Thomas scored another hit, recording “As Long as We Got Each Other”, the theme to the television series Growing Pains. The first-season theme was a solo for Thomas, but was re-recorded as a duet with Jennifer Warnes for the second and third seasons. It was re-recorded again for the show’s fourth season with British singer Dusty Springfield, but the Thomas/Warnes version was reinstated for season five and some of season seven. Thomas first released this track on his 1985 album Throwing Rocks at the Moon (Columbia Records).
Thomas also authored two books including the autobiography Home Where I Belong, and starred in the movies Jory and Jake’s Corner. Several commercial jingles, including Coca-Cola, Pepsi, and Bell Telephone, have featured his singing voice and music. On December 31, 2011, Thomas was the featured halftime performer at the 2011 Hyundai Sun Bowl in El Paso, Texas.
On April 2, 2013, Thomas released The Living Room Sessions, an album with acoustic arrangements of well-known hits. It features guest appearances with established and emerging vocalists accompanying Thomas on seven of the album’s twelve tracks.
On December 3, 2013, the National Academy of Recording Arts and Sciences announced that his 1969 single “Raindrops Keep Fallin’ on My Head” would be inducted into the Grammy Hall of Fame.
On June 25, 2019, The New York Times Magazine listed Thomas among hundreds of artists whose material was reportedly destroyed in the 2008 Universal fire.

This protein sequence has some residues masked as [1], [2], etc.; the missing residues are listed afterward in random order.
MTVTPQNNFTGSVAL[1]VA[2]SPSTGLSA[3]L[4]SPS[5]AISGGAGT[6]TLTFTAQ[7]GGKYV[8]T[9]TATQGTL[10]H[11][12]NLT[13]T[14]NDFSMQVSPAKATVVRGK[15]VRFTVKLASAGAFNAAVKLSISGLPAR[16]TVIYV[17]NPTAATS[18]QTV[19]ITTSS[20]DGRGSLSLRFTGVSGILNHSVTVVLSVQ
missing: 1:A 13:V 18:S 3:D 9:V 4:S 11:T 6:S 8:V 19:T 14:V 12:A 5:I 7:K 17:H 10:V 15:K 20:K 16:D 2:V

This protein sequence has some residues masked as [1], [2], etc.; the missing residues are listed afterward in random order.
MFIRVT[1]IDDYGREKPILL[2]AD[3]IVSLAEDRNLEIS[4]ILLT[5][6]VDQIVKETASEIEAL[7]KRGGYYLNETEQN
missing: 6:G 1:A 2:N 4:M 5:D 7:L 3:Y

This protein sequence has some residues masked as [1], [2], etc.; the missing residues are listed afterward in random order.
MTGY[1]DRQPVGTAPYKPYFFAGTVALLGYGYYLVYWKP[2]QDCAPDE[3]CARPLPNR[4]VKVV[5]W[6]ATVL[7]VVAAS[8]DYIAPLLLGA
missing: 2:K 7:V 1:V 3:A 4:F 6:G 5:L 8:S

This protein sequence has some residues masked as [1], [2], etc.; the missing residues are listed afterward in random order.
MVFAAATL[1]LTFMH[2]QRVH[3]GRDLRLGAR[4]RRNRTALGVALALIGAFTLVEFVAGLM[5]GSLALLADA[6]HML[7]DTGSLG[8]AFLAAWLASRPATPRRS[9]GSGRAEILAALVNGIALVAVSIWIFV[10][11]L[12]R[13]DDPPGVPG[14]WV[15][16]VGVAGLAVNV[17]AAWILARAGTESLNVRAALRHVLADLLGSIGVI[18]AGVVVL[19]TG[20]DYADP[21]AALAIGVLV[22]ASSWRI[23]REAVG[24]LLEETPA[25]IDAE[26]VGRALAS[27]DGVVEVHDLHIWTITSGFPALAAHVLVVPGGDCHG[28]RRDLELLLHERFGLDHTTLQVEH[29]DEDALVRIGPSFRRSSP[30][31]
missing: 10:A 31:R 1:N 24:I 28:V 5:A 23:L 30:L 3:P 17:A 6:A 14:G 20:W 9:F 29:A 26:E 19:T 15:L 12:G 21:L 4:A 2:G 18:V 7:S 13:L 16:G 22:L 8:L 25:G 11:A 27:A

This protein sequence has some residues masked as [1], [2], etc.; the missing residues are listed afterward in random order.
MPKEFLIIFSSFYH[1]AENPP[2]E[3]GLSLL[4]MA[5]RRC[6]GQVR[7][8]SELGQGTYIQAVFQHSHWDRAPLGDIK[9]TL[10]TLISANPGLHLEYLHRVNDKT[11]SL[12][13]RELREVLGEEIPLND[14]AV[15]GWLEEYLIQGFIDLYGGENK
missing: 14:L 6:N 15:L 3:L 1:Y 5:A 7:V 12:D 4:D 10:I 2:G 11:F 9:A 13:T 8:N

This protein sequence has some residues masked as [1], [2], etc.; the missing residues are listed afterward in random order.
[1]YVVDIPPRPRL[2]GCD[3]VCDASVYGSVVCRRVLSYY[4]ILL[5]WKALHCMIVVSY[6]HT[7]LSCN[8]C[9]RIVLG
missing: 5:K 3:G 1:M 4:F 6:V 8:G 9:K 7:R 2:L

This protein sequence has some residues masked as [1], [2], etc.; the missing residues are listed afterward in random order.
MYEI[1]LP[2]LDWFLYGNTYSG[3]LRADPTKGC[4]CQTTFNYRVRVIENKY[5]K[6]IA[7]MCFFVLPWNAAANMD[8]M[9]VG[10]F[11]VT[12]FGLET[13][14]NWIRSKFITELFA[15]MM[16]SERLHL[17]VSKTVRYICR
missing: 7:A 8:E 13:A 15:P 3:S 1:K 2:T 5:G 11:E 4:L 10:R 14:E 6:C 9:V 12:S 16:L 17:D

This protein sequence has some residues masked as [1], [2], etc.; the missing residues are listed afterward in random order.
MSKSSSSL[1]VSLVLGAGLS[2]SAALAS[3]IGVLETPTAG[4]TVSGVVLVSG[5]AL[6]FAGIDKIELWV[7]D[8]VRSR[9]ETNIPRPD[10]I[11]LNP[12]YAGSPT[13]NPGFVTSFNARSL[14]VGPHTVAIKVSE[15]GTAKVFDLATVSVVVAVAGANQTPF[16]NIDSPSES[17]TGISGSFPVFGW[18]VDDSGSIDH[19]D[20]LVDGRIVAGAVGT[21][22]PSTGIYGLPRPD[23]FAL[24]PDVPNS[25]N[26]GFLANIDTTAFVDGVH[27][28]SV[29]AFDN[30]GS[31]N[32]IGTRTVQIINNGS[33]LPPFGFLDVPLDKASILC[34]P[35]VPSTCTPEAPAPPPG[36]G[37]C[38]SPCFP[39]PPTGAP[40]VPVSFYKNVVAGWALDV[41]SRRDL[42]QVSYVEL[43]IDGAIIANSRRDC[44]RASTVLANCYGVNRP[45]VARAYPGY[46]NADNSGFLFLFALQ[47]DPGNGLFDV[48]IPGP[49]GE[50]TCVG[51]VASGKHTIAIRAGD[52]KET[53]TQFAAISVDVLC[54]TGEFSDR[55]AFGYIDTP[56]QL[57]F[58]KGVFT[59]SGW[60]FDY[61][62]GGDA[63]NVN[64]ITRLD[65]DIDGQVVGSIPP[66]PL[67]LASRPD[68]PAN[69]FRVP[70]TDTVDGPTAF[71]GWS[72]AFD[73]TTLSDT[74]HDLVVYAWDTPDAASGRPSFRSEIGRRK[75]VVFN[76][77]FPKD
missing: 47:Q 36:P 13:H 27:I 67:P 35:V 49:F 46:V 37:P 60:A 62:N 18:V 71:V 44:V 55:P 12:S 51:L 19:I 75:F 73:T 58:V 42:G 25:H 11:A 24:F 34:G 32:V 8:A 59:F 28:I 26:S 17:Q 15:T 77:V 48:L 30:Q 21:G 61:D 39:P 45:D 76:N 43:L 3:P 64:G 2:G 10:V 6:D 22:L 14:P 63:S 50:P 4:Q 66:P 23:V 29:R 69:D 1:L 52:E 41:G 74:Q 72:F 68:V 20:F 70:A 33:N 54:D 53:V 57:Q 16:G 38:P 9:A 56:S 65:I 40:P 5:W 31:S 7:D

Thomas was married to singer-songwriter Gloria Richardson since December 1968. They have three daughters: Paige (born 1970), Nora (adopted from North Korea in 1978), and Erin (born in 1979). Shortly after Thomas’s career began, he became dependent on drugs and alcohol, which led to his marriage nearly ending. On January 28, 1976, Thomas became a Christian, less than a month after Gloria did. Most press sources indicated that Thomas had been sober since he and Gloria reconciled in 1976.
On March 23, 2021, Thomas announced on his official Facebook page that he had stage IV lung cancer and was being treated in Texas. He died approximately nine weeks later on May 29 at his home in Arlington, Texas, at the age of 78.
Lloyd Price (March 9, 1933 – May 3, 2021) was an American R&B vocalist, known as “Mr. Personality,” after his 1959 million-selling hit, “Personality.” His first recording, “Lawdy Miss Clawdy,” was a hit for Specialty Records in 1952.
Art Rupe, the owner of Specialty Records, based in Los Angeles, came to New Orleans in 1952 to record the distinctive style of rhythm and blues developing there, which had been highly successful for his competitor Imperial Records. Rupe heard Price’s song “Lawdy Miss Clawdy” and wanted to record it. Because Price did not have a band, Rupe hired Dave Bartholomew to create the arrangements and Bartholomew’s band (plus Fats Domino on piano) to back Price in the recording session. The song was a massive hit. His next release, “Oooh, Oooh, Oooh,” cut at the same session, was a much smaller hit. Price continued making recordings for Specialty, but none of them reached the charts at that time.
In 1954, he was drafted into the US Army and sent to Korea. When he returned he found he had been replaced by Little Richard. In addition, his former chauffeur, Larry Williams, was also recording for the label, having released “Short Fat Fannie.”